Given – the Service has finished being provisioned
And – all monitoring for the related the service to be passing
When – when we destroy a single member of the service
Then – we expect all monitoring at the service level to be passing
And – we expect all monitoring at the single machine level to be
failing

Even with this simple example, we can drive our thinking into the
upstream APIs and services we’ll need to achieve these goals at each
of the steps.

>> Given – the Service has finished being
provisioned

We can do this! We can launch a bunch of virtual machines to fulfil a service.

>> And – all monitoring for the related the service
to be passing.

We can’t do this. We can check that nrpe commands on machines that are part of a service are working (and we do), we can also execute some one off sanity checks from the provisioning machines. But what we really want to do is to ask our monitoring system (nagios in our case).

Now “the service” actually consists of a number of machines. Each machine has checks, and the service itself has checks. The service will have some internal checking like are all the instances healthy in the load balancer or not; it will also have some external checking checked from somewhere on the Internet (e.g. pingdom), which will cover off most connectivity issues.

So how can we confidently answer this question? I believe we need to be able to query the monitoring system like this:

monitoring_system.find_status_of_alerts(
    'The Service' :transitive => true
  ).should be_all_green

In this case I want to know about every participating machine and all checks relating to the service. This is the classic “is everything ok for the thing we just provisioned” question.

>> When – when we destroy a single member of the service

This is easy We just issue a destroy command for a VM. For other scenarios we might want more specific ways for disabling particular functionality of a machine rather than complete destruction.

>> Then – we expect all monitoring at the service level to be passing.

We need to able to do something like this:

monitoring_system.find_status_of_alerts(
    'The Service', :transitive => false
  ).should be_all_green

Note that the change of transitivity is the important clue here!

Sometimes I want to ask the question: “Are all participants in this service ok?” But sometimes I just want to know if the service is still functioning.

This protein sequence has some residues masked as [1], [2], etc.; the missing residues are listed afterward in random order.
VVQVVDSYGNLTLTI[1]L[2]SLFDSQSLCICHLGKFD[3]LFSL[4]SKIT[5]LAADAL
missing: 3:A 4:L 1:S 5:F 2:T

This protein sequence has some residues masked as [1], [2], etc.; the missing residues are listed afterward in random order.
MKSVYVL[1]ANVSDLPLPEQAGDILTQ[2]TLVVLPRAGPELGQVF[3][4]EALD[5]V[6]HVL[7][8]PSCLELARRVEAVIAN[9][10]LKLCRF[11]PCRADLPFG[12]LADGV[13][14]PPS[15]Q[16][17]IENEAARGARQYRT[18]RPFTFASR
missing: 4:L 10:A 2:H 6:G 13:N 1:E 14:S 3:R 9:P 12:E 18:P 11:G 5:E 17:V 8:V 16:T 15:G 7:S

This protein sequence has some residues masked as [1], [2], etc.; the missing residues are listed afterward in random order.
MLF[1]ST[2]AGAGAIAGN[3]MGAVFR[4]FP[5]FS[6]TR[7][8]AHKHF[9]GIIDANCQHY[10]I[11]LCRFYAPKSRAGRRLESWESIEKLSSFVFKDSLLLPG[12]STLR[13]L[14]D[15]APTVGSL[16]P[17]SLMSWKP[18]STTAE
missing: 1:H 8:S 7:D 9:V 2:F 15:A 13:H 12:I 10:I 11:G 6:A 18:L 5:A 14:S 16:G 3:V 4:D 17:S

>> And – we expect all monitoring at the single machine level to be failing

monitoring_system.find_status_of_alerts(
  'Service App Machine 0', :transitive => false
).should be_all_red

Modeling

The thinking we’re doing about extending the modeling of our infrastructure from provisioning to testing is also applicable to running the systems in production. The scenario testing described above is predicated on the ability to sample an environment and build a model of the infrastructure state.

Whilst we’re still a long way from solving all of the problems, the model used for solving the testing problems outlined above can be used to reason about the production system! There are wins to be had every step along the path – in the short term, our model can power much better service/environment (rather than machine) level monitoring.

In the longer term, we’ll have better testing in place to give us confidence about newly provisioned environments. This will allow us to have a trustworthy blue/green infrastructure deployment and update system, as it can be built as a simple state machine where transitions resolve differences between a ‘desired state’ and the ‘current state’. This is exactly the same concept as behind Orc, our continuous deployment tool – wherein a model and state machine driven approach allows us to safely upgrade production applications, even in the face of machine failure.

We hope this post has made you think about the problems in the same way we have. Even if you don’t agree with the strategy we’re pursuing, you’ll hopefully agree that being able to reason about infrastructures at a higher conceptual level than individual machines is an important and powerful concept.